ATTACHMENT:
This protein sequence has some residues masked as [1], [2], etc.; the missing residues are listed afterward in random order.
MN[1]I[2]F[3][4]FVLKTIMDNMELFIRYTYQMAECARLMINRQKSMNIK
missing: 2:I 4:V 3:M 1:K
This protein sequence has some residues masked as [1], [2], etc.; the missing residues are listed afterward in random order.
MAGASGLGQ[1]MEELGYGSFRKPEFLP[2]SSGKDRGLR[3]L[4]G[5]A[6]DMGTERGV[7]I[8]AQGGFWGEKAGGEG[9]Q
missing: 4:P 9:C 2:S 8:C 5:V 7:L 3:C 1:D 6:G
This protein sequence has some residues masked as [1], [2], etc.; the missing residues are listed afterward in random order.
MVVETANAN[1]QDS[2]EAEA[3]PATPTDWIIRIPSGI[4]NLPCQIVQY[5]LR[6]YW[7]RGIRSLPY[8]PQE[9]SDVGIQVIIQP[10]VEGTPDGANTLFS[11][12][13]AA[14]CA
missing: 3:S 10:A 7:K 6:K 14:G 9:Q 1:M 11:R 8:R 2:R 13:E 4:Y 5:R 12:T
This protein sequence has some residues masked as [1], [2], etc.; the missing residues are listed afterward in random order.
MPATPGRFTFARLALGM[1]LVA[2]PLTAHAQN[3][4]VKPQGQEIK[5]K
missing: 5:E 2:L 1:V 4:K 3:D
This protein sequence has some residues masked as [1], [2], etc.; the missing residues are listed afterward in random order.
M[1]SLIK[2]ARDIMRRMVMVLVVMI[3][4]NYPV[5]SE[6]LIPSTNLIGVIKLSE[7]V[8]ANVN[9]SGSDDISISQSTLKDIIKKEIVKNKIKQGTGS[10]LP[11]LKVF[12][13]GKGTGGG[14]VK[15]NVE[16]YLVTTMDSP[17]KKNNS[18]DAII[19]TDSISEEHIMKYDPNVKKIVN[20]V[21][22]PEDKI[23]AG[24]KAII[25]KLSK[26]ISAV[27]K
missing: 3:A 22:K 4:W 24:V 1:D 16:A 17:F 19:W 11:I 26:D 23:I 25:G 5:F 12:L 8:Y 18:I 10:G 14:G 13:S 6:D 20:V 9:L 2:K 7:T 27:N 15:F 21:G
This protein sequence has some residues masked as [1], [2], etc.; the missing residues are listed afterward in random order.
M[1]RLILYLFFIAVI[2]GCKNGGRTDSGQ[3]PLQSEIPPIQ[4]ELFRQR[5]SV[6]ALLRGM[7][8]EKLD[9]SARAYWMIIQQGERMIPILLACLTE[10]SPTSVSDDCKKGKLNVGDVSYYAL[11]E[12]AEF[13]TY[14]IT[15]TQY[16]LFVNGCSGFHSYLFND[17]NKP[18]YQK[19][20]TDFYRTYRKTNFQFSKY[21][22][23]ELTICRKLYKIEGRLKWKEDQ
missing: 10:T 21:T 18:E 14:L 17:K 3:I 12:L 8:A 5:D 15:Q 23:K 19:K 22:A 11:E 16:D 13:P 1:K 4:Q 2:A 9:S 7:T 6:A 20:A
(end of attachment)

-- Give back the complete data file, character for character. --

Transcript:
This protein sequence has some residues masked as [1], [2], etc.; the missing residues are listed afterward in random order.
MN[1]I[2]F[3][4]FVLKTIMDNMELFIRYTYQMAECARLMINRQKSMNIK
missing: 2:I 4:V 3:M 1:K
This protein sequence has some residues masked as [1], [2], etc.; the missing residues are listed afterward in random order.
MAGASGLGQ[1]MEELGYGSFRKPEFLP[2]SSGKDRGLR[3]L[4]G[5]A[6]DMGTERGV[7]I[8]AQGGFWGEKAGGEG[9]Q
missing: 4:P 9:C 2:S 8:C 5:V 7:L 3:C 1:D 6:G
This protein sequence has some residues masked as [1], [2], etc.; the missing residues are listed afterward in random order.
MVVETANAN[1]QDS[2]EAEA[3]PATPTDWIIRIPSGI[4]NLPCQIVQY[5]LR[6]YW[7]RGIRSLPY[8]PQE[9]SDVGIQVIIQP[10]VEGTPDGANTLFS[11][12][13]AA[14]CA
missing: 3:S 10:A 7:K 6:K 14:G 9:Q 1:M 11:R 8:R 2:R 13:E 4:Y 5:R 12:T
This protein sequence has some residues masked as [1], [2], etc.; the missing residues are listed afterward in random order.
MPATPGRFTFARLALGM[1]LVA[2]PLTAHAQN[3][4]VKPQGQEIK[5]K
missing: 5:E 2:L 1:V 4:K 3:D
This protein sequence has some residues masked as [1], [2], etc.; the missing residues are listed afterward in random order.
M[1]SLIK[2]ARDIMRRMVMVLVVMI[3][4]NYPV[5]SE[6]LIPSTNLIGVIKLSE[7]V[8]ANVN[9]SGSDDISISQSTLKDIIKKEIVKNKIKQGTGS[10]LP[11]LKVF[12][13]GKGTGGG[14]VK[15]NVE[16]YLVTTMDSP[17]KKNNS[18]DAII[19]TDSISEEHIMKYDPNVKKIVN[20]V[21][22]PEDKI[23]AG[24]KAII[25]KLSK[26]ISAV[27]K
missing: 3:A 22:K 4:W 24:V 1:D 16:A 17:F 19:W 11:I 26:D 23:I 25:G 5:F 12:L 8:Y 18:I 10:G 14:G 13:S 6:D 20:V 9:L 2:K 7:T 27:N 15:F 21:G
This protein sequence has some residues masked as [1], [2], etc.; the missing residues are listed afterward in random order.
M[1]RLILYLFFIAVI[2]GCKNGGRTDSGQ[3]PLQSEIPPIQ[4]ELFRQR[5]SV[6]ALLRGM[7][8]EKLD[9]SARAYWMIIQQGERMIPILLACLTE[10]SPTSVSDDCKKGKLNVGDVSYYAL[11]E[12]AEF[13]TY[14]IT[15]TQY[16]LFVNGCSGFHSYLFND[17]NKP[18]YQK[19][20]TDFYRTYRKTNFQFSKY[21][22][23]ELTICRKLYKIEGRLKWKEDQ
missing: 10:T 21:T 18:E 14:L 17:K 3:I 12:L 8:A 5:D 15:Q 23:K 19:K 22:A 11:E 16:D 13:P 1:K 4:Q 2:A 9:S 7:T 6:A 20:A